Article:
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A Simple Estate Matter? Not so Fast

     Mark called because he needed assistance with an inheritance tax return. The attorney he had hired to assist him in selling his sister, Melanie’s home was unsure how to complete it.

     A little bit of background is helpful. Melanie died without a will. She had never married and had no children. Accordingly, under New Jersey’s intestacy laws, which determine how assets are distributed when one dies without a will, Melanie’s estate next passes to her parents. However Mark told me they both died years ago. Next in line are Melanie’s siblings.

     Mark told me he had already gone to the Surrogate to be appointed administrator. He said his 3 siblings signed renunciations as administrator in favor of him. He now just needed help filing the inheritance tax return so he could then distribute the estate to himself and his 3 siblings.

     I explained that the tax is calculated based on the relationship of the heirs to the person who died. But what he had said early in our conversation raised some questions which caused me to inquire further. He had said at one point that Mary had 5 siblings but later referred to his 3 siblings (plus himself would be 4). Did he misspeak?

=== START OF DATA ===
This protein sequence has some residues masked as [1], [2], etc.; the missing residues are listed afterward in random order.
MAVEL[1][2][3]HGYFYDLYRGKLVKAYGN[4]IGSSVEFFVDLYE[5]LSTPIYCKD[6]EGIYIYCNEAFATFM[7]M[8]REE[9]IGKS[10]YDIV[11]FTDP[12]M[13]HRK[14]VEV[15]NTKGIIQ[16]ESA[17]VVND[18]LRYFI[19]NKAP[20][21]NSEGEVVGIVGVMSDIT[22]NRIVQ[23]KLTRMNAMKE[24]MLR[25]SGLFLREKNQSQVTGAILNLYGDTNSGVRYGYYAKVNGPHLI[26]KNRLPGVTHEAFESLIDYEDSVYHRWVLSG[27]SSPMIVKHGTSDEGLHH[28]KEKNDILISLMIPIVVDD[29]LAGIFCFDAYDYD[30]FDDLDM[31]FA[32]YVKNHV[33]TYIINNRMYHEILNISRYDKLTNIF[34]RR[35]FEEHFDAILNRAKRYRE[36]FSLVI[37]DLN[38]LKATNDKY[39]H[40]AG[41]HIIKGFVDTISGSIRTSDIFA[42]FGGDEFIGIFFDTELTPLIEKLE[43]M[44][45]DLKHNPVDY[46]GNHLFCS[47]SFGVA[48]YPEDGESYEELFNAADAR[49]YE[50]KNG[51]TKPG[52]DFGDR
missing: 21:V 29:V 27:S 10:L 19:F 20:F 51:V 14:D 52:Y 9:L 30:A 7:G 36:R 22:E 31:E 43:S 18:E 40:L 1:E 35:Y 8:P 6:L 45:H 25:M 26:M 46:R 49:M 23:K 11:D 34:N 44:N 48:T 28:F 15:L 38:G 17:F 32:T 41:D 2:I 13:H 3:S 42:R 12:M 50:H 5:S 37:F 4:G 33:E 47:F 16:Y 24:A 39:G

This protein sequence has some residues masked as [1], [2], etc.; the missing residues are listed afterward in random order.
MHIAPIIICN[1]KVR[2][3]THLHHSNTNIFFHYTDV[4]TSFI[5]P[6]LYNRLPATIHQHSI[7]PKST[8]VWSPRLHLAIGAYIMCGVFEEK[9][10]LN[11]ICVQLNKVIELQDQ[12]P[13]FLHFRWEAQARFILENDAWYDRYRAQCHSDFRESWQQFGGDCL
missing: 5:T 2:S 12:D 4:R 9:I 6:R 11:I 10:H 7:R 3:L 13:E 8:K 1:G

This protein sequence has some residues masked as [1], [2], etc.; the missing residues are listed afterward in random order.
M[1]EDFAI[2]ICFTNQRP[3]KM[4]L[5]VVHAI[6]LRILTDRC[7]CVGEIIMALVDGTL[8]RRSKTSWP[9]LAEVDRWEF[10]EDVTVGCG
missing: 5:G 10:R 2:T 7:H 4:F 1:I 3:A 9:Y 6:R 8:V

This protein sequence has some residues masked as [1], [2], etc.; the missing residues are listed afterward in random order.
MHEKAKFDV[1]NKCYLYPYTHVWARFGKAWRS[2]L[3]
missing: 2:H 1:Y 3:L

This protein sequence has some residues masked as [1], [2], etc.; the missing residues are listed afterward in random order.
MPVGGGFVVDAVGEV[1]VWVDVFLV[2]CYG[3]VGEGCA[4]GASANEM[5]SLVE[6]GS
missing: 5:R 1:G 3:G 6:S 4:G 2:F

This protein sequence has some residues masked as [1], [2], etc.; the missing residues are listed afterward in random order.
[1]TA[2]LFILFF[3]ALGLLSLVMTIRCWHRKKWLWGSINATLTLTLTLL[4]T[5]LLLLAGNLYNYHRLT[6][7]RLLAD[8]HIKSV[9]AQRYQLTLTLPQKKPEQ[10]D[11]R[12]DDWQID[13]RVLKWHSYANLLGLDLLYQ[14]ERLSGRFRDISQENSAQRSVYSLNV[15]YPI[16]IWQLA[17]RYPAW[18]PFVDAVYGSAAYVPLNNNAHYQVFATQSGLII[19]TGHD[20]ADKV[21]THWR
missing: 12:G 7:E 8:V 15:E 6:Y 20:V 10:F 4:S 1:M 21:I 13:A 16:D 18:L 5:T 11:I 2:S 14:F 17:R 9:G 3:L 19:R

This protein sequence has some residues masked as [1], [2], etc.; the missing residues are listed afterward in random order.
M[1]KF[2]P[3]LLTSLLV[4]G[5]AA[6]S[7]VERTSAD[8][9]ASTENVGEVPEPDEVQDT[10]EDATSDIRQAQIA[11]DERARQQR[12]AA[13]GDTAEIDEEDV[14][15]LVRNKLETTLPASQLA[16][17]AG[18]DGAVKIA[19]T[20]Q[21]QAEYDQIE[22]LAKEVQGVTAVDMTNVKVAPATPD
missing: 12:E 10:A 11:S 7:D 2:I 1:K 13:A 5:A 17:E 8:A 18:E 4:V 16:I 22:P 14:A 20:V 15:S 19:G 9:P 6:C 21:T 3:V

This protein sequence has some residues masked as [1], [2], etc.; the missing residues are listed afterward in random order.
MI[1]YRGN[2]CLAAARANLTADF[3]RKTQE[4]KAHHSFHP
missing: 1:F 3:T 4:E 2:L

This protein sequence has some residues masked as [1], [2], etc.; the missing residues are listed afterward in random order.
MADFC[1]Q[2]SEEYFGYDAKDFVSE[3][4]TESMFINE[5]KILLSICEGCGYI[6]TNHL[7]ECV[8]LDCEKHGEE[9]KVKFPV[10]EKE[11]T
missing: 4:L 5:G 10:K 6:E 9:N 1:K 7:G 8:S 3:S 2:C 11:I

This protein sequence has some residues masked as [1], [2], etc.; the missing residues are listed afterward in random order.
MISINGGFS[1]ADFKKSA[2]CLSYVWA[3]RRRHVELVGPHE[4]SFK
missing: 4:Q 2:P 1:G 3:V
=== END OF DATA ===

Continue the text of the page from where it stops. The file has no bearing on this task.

When I pointed that out to him he then told me that the fifth sibling, Frank was born with Down Syndrome and was declared incapacitated years earlier. Mark is his guardian. “Frank lives in a group home and receives government benefits so he can’t receive any money from Melanie’s estate,” Mark told me.

     While it is true that Frank will lose his benefits if he receives an inheritance, Mark was incorrect in thinking he could simply ignore Frank as an heir. Legally Frank is entitled to a 1/5 share.

     Mark couldn’t understand why neither his attorney nor the Surrogate told him any of this. I explained to him that his attorney wouldn’t know if he doesn’t handle estate matters (Mark said he does not). The Surrogate also wouldn’t tell him because they simply take the information provided to them. They don’t ask in depth questions and do not provide legal guidance. He told them Melanie had 4 siblings. They don’t verify the information.

     “So what do I do now,” Frank asked. Next week I’ll share with you what I told Frank.